Description: It was desired to determine the distribution of boron in the various steps of the processing of domestic ore concentrates containing high percentages of boron. The experiments described in this report were directed toward that end. Summary of this report are: (1) a black oxide containing 0.6 ppm of boron was prepared from material containing 350 ppm; (2) less than 0.02% of the boron in the original material appeared in the black oxide; (3) the iron step did not remove appreciable amounts of boron; (4) the bulk of the extracted boron was removed in the soda salt precipitation; and (5) some of the boron was removed in the acid leach and calcination steps.
Contributing Partner: UNT Libraries Government Documents Department
Production of Uranium Metal

Production of Uranium Metal

Date: February 17, 1943
Creator: Nagy, R.
Description: Experiments were carried out for the purpose of increasing production, efficiency, and purity of uranium metal. The electrolytic method as described by Driggs and Lilliendahl for the preparation of uranium metal was followed with but little deviation. The yield of metal at the very best was only 50%. The metal powder produced, at times, was very pyrophoric. Methods were found whereby the metal, at least in part, can be made from the oxides with an average yield of about 90%. The small amounts of sludge and slag accumulated in this modified process can readily be re-used in the electrolysis pot and, therefore, an overall yield of 96% can be obtained. Information accumulated from these experiments has been compiled in such a manner as to be readily available for factory use, for patent purposes and for future publication.
Contributing Partner: UNT Libraries Government Documents Department
Research and Development Reports, Vol. V, No. 6

Research and Development Reports, Vol. V, No. 6

Date: September 30, 1948
Creator: none
Description: None
Contributing Partner: UNT Libraries Government Documents Department
The Direct Pouring of Liquid Metal from the Reduction Bomb

The Direct Pouring of Liquid Metal from the Reduction Bomb

Date: March 9, 1945
Creator: Wilhelm, H. A.
Description: By the time regular crude biscuit production was interrupted at Ames on November 9, 1944, we had made well over 100 special experimental castings by pouring the liquid metal directly from the bomb. The workmen on the regular crude production line were alternating these special castings with the regular runs without the assistance of the research group. The process had reached a state of development 'wherein the castings were made by pouring batches of about 135 pounds of liquid metal directly from the bomb into a water-cooled steel mold in the presence of air at atmospheric pressure. The pouring operation was effected through a mechanically operated valve in the bottom of the bomb. The workability of such a process has been well established, and the quality of the metal has been proved through candling and chemical tests. The first sixty billets produced by this method have been extruded successfully. A number of changes, designed to improve the quality and yield of the product and to simplify the process, have been made since producing the metal for these tests. The first set-up to test the possibility of pouring the metal directly from the bomb was made on a small scale here ...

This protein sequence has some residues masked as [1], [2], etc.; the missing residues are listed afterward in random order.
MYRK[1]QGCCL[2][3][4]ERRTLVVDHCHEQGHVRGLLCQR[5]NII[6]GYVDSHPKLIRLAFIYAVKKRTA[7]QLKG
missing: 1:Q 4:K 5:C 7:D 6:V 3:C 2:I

Contributing Partner: UNT Libraries Government Documents Department
Isolation and Propterties of Curium

Isolation and Propterties of Curium

Date: July 28, 1948
Creator: Werner, L.B. & Perlman, I.
Description: The isolation of curium, element number 96, in relatively pure form has been accomplished. A method, involving a solvent extraction process, is given for the purification of americium from lanthanum and other ions. The discovery of a higher oxidation state of americium led to a method of separating americium from curium. Separation of the two elements was also accomplished by use of ion exchange resins. The details of the isolation of curium are given; the results of the spectrographic analysis, specific activity measurement, and calorimetric determination of half life showed the curium to be relatively pure. The absorption of light of various wave-lengths by an aqueous solution of Cm(III) is described, and some physical effects of the radiation from the curium are noted.
Contributing Partner: UNT Libraries Government Documents Department
Abstracts of Research and Development Reports

Abstracts of Research and Development Reports

Date: September 1, 1947
Creator: AEC
Description: None
Contributing Partner: UNT Libraries Government Documents Department